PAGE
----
Like the Uropyia meticulodina, this Leaf Mimic Katydid really commits to its ability to hide in plain sight. Filmed in the in the Ecuadorian Amazon’s Yasuni National Park, it’s holding as still as possible. From Krulwich Wonders:

They’re not content to just look like a plain green leaf. “That would be too easy,” says entomologist and wildlife photographer Piotr Naskrecki. “No, their bodies are perfect replicas of leaves that have been chewed up, torn, rotten, dried up, partially decayed, or covered by fungi. Some even have fake holes in their wings (fake, because the holes are in fact thin, translucent parts of the wing membrane.)”

…This isn’t, by the way, a standard act of mime. You won’t find thousands of katydids with the exact same bite-on-the-edge look. “No two individuals are alike,” says Piotr Naskrecki. In fact, “you can find individuals whose appearance is so dramatically different that one would feel justified to place them in different species.” But they’re not. These are, you should excuse the expression, artists: individuals pretending, in their very different ways, to be a leaf.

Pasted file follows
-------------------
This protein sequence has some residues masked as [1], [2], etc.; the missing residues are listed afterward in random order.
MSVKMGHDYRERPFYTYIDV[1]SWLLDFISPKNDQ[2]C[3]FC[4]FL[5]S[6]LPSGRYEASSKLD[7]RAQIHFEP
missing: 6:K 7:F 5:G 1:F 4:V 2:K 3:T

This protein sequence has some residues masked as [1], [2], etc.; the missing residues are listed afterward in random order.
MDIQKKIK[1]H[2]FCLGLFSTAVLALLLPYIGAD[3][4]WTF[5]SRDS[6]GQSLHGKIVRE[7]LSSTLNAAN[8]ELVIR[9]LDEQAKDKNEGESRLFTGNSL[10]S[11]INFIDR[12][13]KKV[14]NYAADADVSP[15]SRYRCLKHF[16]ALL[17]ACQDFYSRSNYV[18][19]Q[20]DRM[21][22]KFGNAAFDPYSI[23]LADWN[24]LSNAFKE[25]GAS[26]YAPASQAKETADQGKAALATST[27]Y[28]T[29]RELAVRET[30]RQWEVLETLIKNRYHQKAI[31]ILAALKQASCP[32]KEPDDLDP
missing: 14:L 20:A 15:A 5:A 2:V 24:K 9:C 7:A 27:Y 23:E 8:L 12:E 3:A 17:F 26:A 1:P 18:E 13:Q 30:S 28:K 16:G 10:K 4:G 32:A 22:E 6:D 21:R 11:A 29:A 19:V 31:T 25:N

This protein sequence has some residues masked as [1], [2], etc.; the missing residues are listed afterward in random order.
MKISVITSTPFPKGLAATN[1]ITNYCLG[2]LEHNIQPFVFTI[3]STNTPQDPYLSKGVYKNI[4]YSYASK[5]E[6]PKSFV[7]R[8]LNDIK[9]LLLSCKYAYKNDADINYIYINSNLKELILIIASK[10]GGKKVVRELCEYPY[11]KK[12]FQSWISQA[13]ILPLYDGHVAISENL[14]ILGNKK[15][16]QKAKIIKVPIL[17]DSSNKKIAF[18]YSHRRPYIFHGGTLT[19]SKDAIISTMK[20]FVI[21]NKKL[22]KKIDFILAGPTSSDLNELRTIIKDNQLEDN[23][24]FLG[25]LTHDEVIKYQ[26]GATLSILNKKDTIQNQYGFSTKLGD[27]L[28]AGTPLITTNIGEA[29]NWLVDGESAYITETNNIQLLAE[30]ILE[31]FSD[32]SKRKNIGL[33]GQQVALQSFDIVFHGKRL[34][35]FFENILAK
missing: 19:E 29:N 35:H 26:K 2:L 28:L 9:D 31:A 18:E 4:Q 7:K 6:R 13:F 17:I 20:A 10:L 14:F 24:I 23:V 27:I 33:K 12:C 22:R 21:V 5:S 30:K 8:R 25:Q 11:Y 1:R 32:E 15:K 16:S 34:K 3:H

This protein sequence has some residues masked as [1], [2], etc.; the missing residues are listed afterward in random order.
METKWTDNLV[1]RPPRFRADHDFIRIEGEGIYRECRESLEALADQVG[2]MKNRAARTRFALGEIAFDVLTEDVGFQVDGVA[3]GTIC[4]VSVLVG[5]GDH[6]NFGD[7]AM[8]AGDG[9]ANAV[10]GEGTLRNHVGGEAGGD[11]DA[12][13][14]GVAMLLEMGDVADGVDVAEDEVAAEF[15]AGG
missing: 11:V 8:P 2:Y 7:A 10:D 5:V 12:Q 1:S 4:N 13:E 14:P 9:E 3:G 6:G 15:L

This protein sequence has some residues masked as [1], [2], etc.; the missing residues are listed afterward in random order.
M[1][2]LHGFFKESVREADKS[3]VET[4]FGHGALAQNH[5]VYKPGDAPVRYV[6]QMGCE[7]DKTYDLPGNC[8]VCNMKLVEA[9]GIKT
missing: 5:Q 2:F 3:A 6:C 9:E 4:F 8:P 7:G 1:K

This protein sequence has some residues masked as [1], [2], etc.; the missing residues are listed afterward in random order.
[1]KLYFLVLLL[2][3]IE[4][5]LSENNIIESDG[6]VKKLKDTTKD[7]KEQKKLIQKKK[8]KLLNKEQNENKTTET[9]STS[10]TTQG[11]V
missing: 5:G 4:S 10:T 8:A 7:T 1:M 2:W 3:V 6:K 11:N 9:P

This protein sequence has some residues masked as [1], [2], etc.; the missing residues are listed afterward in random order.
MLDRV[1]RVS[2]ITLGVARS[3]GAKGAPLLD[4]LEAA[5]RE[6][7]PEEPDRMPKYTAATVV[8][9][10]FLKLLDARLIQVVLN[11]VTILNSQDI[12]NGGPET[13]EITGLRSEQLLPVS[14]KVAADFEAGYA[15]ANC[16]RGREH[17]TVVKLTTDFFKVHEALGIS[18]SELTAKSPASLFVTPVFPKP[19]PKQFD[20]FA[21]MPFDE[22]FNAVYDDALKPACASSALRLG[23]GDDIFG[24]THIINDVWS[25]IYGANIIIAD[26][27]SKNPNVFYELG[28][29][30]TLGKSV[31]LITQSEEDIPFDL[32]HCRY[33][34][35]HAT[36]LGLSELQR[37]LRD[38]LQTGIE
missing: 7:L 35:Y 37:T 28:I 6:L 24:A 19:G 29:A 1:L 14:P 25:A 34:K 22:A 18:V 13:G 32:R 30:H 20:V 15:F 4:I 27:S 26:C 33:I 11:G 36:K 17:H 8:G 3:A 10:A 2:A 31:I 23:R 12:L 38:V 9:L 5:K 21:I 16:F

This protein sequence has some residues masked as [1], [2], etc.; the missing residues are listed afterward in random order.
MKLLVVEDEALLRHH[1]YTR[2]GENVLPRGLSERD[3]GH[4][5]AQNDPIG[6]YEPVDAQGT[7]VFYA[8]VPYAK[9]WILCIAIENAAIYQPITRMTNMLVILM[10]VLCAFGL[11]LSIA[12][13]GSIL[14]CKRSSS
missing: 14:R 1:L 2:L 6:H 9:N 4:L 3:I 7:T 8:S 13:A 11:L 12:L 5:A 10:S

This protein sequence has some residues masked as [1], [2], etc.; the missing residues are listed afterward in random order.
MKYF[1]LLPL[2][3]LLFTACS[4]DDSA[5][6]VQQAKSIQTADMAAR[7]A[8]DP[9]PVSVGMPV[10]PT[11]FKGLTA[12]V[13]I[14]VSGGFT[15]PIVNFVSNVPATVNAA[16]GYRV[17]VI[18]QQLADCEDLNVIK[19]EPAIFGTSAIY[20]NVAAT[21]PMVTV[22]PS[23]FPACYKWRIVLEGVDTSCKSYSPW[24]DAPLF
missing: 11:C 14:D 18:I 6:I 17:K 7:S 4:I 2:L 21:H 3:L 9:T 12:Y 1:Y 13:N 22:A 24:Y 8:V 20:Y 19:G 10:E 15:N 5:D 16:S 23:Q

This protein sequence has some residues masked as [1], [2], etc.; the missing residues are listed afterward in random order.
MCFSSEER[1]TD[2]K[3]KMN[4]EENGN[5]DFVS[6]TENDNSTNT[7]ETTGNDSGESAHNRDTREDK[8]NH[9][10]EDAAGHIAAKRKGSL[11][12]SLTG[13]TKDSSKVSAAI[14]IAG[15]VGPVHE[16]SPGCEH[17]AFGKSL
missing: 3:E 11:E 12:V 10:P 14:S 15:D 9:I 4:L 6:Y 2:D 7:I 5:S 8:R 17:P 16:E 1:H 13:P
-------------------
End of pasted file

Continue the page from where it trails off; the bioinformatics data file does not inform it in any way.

Because it’s the internet, someone put one on a turntable so that we could get a good 360 degree look at it:

Here’s another: Pterochroza ocellata, a peacock katydid that integrates more of the dead or diseased leaf look into it’s disguise:


There are more leaf disguises on Treehugger. In the archives: the leaf-tailed geckos of Madagascar, the Robust Ghost Pipefish’s camouflage, and the leaf-like Uropyia meticulodina.

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